Central retina changes in Parkinson's disease: a systematic review and meta-analysis.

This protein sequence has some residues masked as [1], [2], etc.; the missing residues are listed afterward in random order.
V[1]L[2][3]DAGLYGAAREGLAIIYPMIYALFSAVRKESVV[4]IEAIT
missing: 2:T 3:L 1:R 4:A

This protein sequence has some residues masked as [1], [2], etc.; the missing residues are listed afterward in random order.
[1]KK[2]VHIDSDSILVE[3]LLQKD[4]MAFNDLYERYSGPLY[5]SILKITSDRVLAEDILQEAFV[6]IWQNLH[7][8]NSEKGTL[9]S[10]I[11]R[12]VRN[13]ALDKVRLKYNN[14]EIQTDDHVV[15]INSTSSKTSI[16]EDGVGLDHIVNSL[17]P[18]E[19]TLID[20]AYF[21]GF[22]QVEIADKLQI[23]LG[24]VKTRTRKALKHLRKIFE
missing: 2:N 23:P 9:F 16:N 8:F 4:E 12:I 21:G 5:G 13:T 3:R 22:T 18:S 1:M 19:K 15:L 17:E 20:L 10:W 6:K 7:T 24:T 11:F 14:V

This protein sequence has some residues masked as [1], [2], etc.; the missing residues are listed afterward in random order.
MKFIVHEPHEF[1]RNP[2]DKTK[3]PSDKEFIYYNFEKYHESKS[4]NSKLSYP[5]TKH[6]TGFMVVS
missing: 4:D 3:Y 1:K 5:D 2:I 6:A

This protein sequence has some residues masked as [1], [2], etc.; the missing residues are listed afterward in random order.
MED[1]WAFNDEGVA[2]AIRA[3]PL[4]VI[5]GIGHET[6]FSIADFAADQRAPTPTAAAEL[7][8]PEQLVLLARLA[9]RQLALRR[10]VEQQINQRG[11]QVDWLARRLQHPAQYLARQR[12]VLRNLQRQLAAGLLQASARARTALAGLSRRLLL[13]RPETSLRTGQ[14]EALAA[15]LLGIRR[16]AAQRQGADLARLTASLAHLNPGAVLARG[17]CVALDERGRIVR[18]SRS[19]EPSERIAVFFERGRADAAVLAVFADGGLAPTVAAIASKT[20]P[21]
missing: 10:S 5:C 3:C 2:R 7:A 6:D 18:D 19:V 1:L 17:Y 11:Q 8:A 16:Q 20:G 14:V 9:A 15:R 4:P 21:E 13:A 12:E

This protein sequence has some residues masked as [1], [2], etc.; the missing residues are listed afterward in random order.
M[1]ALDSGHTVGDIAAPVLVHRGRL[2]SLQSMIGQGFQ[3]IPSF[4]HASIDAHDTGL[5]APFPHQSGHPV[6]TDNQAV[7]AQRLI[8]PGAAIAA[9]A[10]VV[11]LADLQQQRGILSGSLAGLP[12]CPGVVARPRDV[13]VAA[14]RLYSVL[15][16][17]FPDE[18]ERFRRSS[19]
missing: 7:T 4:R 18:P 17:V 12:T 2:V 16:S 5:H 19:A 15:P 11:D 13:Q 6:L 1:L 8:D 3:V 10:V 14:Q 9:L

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Central retina imaging is important for early Parkinson's disease (PD) recognition. We aimed to investigate central retina changes using spectral domain-optical coherence tomography (SD-OCT) in PD patients.We systematically searched PubMed and EMBASE to identify studies comparing the whole or individual layer thickness of central retina between PD patients and health controls using SD-OCT from inception to April 25, 2020. Data were extracted at eye level. We pooled the mean difference with random effects model. Subgroup analysis and mete-regression were done to detect possible source of heterogeneity.We included 27 studies (28 sets of data) enrolling 1470 PD patients (2288 eyes) and 1552 health controls (2524 eyes) in our meta-analysis. Compared with control eyes, the whole thickness of central retina decreased significantly at fovea center by mean difference - 2.70 μm (95% CI [- 4.87, - 0.53], p = 0.01) and in all quadrants in PD eyes. The combination of ganglion cell layer and inner plexiform layer thinned by an average mean difference of - 3.17 μm (95% CI [- 5.07, - 1.26], p = 0.001). The nerve fiber layer thinned by an average mean difference - 0.66 μm (95% CI [- 1.09 to - 0.23], p = 0.003). There was no significant difference in the thickness of inner nuclear layer, outer plexiform layer and outer nuclear layer between eyes of PD and controls. The results of subgroup analysis and mete-regression were consistent.The whole thickness, the thickness of the combination of ganglion cell layer and inner plexiform layer, and nerve fiber layer of central retina decreased significantly in PD patients.


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